“This study shows prevention really works,” said senior cardiology author Dr. Thomas. “Most Tsimane live their entire life without developing any coronary atherosclerosis—something never seen in any prior research. Their lifestyle results in lifetime LDL (bad) cholesterol of about 70 mg/dL, a blood pressure of 116/73 and blood sugar of 79 mg/dL. They rarely smoke and are physically active much of the day. While spending most of the day hunting, fishing and farming is difficult in an industrialized world, Tsimane teach us we can do much better at lowering our risk of heart disease. They offer hope that new and available medications, in addition to healthier lifestyles, may help allow us to keep our arteries healthy throughout our lives.”
Their diet is largely carbohydrate-based (72%) and includes non-processed carbohydrates high in fibre such as rice, plantain, manioc, corn, nuts and fruits. Protein making up 14% of their diet comes from wild game and fish. The diet is very low in fat compromising only 14% of the diet, with only 5% saturated fat. The typical U.S. diet consists of 34% fat, including 11% saturated fat.
“While industrial populations are sedentary for 54% of their waking hours, Tsimane spend only 10% of their daytime being sedentary,” adds Dr. Thomas. “Their subsistence lifestyle that requires them to obtain their own food, hunt with a shotgun or bow and arrow and tend to their own farm, demands a long workday. Men average 6 to 7 hours of their day physically active and women, 4 to 6 hours. Tsimane men average 17,000 steps a day; women average 16,000 daily steps. Those over 60 average 15,000 steps per day.
Even though 51% of Tsimane have high rates of inflammation because of chronic bacterial and parasitic infections like tuberculosis and hook and round worm, they also have the lowest prevalence of coronary atherosclerosis ever recorded of what may be among the most studied of any indigenous population. While many link inflammation and chronic infections with higher heart disease risks, this was not the case with the Tsimane.
“The high level of bacterial, viral and parasitic infections impact their lives on a week-to-week basis and their bodies constantly battle some kind of acute or chronic infection,” says co-author David Michalik, D.O., infectious disease specialist, Miller Children’s & Women’s Hospital Long Beach. “It is remarkable that they live in a constant state due to the numerous pathogens that challenge their immune system, and yet still have the very low rate of cardiac disease presented in our findings. Tuberculosis is one particular disease endemic in those communities—many have been infected and survive. After a lifetime of battling these infections, these people have a robust immune system that may impart a survival benefit. Whether this plays a role in cardiac health is not understood and requires further study.”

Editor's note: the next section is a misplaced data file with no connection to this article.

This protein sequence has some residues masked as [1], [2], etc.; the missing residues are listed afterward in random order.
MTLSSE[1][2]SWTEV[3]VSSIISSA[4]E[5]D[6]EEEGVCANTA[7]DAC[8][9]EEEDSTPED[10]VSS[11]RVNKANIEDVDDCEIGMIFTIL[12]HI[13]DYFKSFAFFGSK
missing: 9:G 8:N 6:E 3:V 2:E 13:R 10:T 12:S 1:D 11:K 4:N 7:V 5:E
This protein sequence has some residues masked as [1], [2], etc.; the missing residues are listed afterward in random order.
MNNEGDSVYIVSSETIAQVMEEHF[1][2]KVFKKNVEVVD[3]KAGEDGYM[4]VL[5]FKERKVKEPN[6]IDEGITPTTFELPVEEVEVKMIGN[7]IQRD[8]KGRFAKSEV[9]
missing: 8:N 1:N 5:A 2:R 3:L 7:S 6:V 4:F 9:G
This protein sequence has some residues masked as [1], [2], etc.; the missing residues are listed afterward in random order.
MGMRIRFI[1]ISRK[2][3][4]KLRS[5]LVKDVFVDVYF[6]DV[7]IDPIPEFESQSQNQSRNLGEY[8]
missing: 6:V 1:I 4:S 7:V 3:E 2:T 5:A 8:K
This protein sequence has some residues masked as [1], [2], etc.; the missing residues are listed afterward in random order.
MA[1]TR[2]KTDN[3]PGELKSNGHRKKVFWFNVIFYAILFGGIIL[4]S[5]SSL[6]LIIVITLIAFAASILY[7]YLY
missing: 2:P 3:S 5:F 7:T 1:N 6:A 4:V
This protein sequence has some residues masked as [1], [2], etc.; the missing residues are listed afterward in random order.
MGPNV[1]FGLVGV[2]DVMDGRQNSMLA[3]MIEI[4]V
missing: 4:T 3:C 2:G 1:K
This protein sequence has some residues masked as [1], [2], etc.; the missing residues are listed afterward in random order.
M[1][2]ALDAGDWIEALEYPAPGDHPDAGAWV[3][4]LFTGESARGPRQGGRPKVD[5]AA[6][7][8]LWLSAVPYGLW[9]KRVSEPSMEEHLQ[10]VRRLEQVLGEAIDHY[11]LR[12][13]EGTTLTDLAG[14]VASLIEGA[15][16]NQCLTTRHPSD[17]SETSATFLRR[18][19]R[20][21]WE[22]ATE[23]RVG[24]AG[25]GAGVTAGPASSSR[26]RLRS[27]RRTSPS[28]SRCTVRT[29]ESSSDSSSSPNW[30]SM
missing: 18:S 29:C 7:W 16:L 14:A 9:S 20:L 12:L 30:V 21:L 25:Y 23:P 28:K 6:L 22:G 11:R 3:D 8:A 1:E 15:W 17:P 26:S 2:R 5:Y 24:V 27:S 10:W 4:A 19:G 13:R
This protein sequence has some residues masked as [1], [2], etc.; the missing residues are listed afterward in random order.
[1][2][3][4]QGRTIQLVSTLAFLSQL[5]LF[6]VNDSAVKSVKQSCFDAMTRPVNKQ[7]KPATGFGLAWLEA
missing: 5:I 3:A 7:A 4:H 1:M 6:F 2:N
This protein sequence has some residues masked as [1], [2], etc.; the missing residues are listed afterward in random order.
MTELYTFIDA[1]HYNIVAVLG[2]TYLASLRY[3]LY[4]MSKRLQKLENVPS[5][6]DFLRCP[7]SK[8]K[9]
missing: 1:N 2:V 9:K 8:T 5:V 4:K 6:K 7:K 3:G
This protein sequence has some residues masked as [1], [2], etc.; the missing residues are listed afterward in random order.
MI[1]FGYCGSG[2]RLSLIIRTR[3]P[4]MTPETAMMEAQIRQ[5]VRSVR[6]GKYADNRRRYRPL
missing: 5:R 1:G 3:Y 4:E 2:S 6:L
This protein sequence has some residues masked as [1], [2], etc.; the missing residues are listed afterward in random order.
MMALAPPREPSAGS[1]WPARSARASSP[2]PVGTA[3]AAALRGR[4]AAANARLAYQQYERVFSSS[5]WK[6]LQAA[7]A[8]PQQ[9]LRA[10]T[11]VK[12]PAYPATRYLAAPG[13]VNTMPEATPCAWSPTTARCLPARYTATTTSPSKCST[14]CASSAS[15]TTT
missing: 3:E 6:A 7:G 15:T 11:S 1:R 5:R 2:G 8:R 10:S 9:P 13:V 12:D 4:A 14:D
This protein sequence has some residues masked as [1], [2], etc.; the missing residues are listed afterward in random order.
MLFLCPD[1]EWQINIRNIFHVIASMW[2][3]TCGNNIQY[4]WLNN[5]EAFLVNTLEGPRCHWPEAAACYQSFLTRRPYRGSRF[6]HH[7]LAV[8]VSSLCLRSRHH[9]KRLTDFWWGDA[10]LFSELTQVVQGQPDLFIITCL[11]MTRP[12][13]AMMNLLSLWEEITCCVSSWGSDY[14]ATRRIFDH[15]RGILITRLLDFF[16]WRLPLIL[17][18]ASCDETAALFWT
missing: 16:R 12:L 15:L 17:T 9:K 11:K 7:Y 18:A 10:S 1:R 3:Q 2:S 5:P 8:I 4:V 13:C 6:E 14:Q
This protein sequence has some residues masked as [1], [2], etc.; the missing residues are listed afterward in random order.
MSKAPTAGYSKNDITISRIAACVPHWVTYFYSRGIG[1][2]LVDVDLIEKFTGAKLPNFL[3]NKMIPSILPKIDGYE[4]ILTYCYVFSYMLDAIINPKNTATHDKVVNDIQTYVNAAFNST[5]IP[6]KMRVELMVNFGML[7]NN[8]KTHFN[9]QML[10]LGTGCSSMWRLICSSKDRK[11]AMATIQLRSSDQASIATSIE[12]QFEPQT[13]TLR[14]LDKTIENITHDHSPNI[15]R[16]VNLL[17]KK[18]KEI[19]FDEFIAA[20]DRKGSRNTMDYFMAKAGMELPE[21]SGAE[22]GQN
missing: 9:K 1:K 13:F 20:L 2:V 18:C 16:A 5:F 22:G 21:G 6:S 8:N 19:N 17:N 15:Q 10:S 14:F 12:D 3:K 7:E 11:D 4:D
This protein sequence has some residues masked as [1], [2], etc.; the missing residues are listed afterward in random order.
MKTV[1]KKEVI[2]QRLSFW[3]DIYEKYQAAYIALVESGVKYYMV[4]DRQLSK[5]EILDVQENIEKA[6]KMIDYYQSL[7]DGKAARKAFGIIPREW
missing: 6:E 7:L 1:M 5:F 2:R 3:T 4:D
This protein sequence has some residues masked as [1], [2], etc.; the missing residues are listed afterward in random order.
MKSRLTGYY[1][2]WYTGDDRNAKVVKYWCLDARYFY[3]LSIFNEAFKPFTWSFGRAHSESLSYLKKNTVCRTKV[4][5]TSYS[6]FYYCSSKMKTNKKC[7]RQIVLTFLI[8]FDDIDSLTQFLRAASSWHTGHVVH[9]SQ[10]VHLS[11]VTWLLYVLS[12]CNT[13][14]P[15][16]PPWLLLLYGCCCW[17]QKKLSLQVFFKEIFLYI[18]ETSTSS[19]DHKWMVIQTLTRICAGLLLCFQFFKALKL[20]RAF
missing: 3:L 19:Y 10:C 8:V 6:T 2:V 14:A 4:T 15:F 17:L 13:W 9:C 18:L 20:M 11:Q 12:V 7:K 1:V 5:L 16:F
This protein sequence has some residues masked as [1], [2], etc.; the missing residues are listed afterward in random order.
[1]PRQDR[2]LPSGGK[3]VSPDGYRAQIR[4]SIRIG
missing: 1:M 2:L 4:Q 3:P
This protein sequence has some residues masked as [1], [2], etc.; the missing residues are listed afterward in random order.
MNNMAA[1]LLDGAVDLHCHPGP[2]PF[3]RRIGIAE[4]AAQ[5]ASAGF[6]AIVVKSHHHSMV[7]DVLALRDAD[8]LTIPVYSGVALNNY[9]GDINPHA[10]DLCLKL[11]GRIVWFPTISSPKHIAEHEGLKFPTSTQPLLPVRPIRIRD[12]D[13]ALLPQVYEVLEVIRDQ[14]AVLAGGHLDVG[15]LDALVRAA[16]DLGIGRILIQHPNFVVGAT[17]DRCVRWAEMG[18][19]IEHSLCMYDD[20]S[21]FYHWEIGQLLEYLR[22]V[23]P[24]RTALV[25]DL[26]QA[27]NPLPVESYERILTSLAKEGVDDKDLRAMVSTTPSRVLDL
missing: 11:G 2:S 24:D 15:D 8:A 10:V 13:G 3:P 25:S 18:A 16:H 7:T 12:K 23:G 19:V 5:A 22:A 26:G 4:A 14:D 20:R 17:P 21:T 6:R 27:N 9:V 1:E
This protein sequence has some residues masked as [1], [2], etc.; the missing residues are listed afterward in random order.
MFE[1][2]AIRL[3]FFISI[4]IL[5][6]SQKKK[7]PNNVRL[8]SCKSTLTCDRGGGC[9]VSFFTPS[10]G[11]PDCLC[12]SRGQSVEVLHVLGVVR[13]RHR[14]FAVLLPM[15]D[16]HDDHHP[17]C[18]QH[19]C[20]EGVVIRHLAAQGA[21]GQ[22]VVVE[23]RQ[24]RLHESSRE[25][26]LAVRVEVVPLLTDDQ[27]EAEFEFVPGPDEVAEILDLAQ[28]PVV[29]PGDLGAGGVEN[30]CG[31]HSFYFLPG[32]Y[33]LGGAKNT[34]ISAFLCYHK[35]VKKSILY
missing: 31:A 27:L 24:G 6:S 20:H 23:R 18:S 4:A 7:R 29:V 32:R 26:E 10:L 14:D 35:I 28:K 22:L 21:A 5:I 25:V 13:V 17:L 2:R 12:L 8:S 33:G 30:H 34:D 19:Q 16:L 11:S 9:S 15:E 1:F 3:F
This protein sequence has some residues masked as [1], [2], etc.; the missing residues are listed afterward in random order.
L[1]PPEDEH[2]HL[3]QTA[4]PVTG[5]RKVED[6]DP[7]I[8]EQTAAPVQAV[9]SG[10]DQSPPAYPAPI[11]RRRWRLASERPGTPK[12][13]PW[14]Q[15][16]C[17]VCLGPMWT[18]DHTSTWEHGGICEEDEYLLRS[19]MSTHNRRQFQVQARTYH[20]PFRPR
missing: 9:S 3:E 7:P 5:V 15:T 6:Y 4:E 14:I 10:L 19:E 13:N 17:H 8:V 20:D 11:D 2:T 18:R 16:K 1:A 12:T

Exactly how the Tsimane people are protected from vascular aging remains unclear. Researchers believe it more likely to be a result of lifestyle rather than genetics, because of a gradual increase in cholesterol levels coinciding with access to modern society. During the last few years—with lawn mower engines to motorize canoes and other factors—they have easier access to markets with sugar and foods higher in fats. This resulted in increases in cholesterol which could eventually increase the rate of coronary atherosclerosis.
“The study reinforces the importance of a healthy lifestyle and avoiding the traditional risk factors of high cholesterol, hypertension, diabetes and cigarette smoking,” explains Dr. Thomas. “The research also suggests a new risk factor: urbanization. When humans moved into cities and began specialized occupations 5,000-plus years ago, they increasingly lost the need for each family to hunt and raise their own food. While returning to this earlier lifestyle may present challenges for contemporary society, a lifelong substantial physical activity and a very low fat diet hold the promise of preventing or delaying the blockages that cause heart attacks.”